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Created Jun 2019 | Updated Oct 2020



DEA CODE 2540: Schedule 4

Ethchlorvynol is used to treat insomnia (trouble in sleeping). It developed by Pfizer in the 1950s. In the United States it was sold by Abbott Laboratories under the tradename Placidyl. Although the exact mechanism of action is unknown, ethchlorvynol appears to depress the central nervous system in a manner similar to that of barbiturates - by means of GABA-A receptors modulation. Moderate side effects are: Skin rash or hives; dizziness or faintness; unusual excitement, nervousness, or restlessness. It is addictive and after prolonged use can cause withdrawal symptoms including convulsions, hallucinations, and memory loss.

Ethchlorvynol is only found in individuals that have used or taken this drug. It is a sedative and hypnotic drug. It has been used to treat insomnia, but has been largely superseded and is only offered where an intolerance or allergy to other drugs exists. Although the exact mechanism of action is unknown, ethchlorvynol appears to depress the central nervous system in a manner similar to that of barbiturates. This compound belongs to the class of organic compounds known as ynones.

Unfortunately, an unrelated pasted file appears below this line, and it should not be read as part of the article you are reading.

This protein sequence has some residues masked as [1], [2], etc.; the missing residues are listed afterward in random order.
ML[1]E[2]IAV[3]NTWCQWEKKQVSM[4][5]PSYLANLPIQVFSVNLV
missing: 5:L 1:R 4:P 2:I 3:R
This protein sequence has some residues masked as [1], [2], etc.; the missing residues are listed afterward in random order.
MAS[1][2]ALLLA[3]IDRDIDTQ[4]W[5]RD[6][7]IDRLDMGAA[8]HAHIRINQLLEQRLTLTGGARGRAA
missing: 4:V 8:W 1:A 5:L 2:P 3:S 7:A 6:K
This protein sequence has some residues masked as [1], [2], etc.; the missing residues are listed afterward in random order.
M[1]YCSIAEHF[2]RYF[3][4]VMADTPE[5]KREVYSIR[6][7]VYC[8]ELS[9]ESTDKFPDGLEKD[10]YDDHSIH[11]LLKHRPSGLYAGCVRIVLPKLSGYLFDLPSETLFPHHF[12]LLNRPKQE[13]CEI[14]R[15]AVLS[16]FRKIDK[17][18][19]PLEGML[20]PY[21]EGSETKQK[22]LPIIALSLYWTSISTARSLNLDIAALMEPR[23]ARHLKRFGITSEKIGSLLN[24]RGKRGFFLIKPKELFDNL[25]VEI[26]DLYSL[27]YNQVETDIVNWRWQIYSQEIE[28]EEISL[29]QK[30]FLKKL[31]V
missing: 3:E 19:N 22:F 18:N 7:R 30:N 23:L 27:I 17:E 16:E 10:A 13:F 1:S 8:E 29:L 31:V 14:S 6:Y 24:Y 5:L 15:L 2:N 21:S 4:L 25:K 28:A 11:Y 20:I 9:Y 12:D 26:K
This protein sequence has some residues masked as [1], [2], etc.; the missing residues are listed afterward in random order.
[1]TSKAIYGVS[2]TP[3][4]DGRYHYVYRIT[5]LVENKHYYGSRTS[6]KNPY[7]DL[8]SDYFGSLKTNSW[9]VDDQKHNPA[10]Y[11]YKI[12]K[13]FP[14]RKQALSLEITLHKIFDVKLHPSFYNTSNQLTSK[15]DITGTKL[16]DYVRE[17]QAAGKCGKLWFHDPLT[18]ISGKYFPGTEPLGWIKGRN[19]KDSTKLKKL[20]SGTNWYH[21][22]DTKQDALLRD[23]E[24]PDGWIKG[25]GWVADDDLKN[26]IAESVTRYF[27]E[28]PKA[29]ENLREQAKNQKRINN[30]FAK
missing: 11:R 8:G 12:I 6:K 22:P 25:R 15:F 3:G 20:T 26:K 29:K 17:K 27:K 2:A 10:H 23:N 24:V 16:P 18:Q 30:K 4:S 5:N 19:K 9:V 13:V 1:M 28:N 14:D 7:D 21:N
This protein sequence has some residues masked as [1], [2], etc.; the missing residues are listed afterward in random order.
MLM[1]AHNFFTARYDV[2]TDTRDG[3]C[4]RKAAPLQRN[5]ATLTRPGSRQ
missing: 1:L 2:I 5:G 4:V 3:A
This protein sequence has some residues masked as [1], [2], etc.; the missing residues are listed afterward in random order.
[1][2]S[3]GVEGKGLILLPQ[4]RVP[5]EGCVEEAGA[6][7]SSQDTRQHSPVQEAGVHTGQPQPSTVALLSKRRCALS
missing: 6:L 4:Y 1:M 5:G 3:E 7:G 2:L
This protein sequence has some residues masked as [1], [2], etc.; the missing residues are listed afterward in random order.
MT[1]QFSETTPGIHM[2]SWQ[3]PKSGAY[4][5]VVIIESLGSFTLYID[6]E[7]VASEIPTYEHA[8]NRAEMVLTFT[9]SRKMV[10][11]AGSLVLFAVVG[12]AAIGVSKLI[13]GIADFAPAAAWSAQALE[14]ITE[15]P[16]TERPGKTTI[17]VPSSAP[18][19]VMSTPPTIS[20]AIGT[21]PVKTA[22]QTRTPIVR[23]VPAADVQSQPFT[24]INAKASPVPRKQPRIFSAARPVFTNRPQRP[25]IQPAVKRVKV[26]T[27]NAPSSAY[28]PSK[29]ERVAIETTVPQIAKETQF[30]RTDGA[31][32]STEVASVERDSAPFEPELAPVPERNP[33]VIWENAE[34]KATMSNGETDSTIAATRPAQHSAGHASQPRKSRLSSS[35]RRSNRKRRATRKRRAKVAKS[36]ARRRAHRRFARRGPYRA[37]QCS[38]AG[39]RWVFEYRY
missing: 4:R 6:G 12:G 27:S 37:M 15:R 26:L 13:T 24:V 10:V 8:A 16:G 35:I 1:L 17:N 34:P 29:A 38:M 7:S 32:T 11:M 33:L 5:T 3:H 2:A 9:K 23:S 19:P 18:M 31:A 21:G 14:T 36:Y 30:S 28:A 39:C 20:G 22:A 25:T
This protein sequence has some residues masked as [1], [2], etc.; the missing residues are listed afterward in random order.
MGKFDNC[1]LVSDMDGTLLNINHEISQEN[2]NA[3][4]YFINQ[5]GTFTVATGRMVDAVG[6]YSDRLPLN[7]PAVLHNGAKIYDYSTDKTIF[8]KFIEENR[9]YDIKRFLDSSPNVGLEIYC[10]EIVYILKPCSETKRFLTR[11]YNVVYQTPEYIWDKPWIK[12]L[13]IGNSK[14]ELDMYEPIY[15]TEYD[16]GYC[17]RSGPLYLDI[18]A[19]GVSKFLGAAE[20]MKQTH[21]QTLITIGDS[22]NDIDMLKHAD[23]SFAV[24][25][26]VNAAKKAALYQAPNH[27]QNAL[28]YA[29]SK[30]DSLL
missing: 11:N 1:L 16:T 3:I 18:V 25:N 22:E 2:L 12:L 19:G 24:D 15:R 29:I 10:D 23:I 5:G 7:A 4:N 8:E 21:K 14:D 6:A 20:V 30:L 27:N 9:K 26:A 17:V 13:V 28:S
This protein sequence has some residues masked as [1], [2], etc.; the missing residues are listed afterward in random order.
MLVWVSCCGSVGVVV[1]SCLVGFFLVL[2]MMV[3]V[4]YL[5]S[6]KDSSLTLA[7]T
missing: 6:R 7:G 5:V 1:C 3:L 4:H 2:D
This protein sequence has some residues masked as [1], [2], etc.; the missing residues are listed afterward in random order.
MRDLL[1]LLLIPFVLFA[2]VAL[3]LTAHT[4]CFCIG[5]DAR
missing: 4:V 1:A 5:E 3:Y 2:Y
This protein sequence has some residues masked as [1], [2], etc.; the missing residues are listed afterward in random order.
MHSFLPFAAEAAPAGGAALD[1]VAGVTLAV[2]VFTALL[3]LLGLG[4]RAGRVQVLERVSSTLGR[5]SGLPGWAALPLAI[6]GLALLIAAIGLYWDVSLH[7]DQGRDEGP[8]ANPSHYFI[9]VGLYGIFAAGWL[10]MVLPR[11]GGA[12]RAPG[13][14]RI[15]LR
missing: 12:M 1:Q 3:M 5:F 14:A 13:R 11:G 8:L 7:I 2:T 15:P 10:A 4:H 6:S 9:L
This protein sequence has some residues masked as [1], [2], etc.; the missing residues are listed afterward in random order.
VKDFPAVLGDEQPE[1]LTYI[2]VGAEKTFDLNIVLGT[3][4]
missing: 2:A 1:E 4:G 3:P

Placidyl is a brand name version of the prescription insomnia treatment drug known as ethchlorvynol. It is in a drug class known as non-barbiturate hypnotics and comes in the form of a liquid filled capsule. Though it was once quite a popular treatment for sleeplessness, it has typically been replaced by other, newer forms of sleep aid medications. The benefits of this medication are effective but very short-term. Typically speaking, if Placidyl is used every day in order to achieve sleep, its efficacy will not continue any longer than a week.

"After years of insomnia this finally has made my body feel at ease and helped me sleep! It only took a short time to get me to sleep but make sure you take it early enough at night because it does make you feel drowsy the next day if you have to get up too early. "

"placidyl is the most effective sleep medication I ever had (when I am desperate for sleep)."